The migration from mere ideas to the law of the land can be described by a model called the Overton Window. This is the term my colleagues and I gave to a theory of change developed by the Mackinac Center's late vice president, Joseph Overton. After Joe died in 2003, I built a presentation around his idea, and I still use it to show how think tanks can shift public policy.

Joe shared his abstract concept with me in the mid-1990s. He observed that any collection of public policies within a policy area, such as education, can be arranged in order from more free to less free (or from less government intervention to more). To avoid comparison with the left-right political spectrum, he arranged the policies from bottom (less free) to top (more free).

At any one time, some group of adjacent policies along the freedom spectrum fall into a "window of political possibility." Policies inside the window are politically acceptable, meaning officeholders believe they can support the policies and survive the next election. Policies outside the window, either higher or lower, are politically unacceptable at the moment. If you shift the position or size of the window, you change what is politically possible.

Many believe that politicians move the window, but that's actually rare. In our understanding, politicians typically don't determine what is politically acceptable; more often they react to it and validate it. Generally speaking, policy change follows political change, which itself follows social change. The most durable policy changes are those that are undergirded by strong social movements.

For example, Prohibition was a policy change driven by a social movement that did not prove strong enough to sustain the policy. Certain environmental policies that have proven durable are backed by strong social movements that favor those policies — or at least the idea they represent.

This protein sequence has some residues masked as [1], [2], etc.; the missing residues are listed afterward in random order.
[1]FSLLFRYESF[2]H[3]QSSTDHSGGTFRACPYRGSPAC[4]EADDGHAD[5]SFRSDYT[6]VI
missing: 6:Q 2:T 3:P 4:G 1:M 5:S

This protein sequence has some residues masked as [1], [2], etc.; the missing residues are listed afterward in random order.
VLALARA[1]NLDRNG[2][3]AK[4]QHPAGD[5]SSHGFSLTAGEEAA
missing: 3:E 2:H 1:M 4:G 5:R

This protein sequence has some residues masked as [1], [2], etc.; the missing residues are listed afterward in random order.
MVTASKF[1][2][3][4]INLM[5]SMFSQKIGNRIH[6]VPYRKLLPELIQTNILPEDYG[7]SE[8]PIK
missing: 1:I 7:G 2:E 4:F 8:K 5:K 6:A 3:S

When social and political forces bring about change, the window of political possibility shifts up or down the spectrum and can also expand to include more policy options or shrink to include fewer. The window presents a menu of policy choices to politicians: From their point of view, relatively safe choices are inside the window and politically riskier choices (or bolder ones, if you prefer) are outside.

Lawmakers who support policies outside the window are one of two kinds — true leaders who have the rare ability to shift the window by themselves, or politicians who risk electoral defeat because they are perceived as out of touch. This explains why key lawmakers in 2009 and 2010 were reluctant to support a massive federal health care bill seen as unpopular with the people. Officeholders knew a vote outside the window would subject them to the political Furies, as in fact it has.

The Overton Window doesn't describe everything, but it describes one big thing: Politicians will rarely support whatever policy they choose whenever they choose; rather, they will do what they feel they can do without risking electoral defeat, given the current political environment shaped by ideas, social movements and societal sensibilities.

That's why it's important for the Mackinac Center and others to educate citizens on the nation's founding principles of limited government and free markets. Public policies rooted in those ideas produced freedom and prosperity unmatched by any other society in history. The same policies can return us to prosperity now. A people animated by our nation's founding principles will shift the window of political possibility toward greater freedom.

The politicians will ultimately follow.

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Frequently Asked Questions

Q: What is the Overton Window?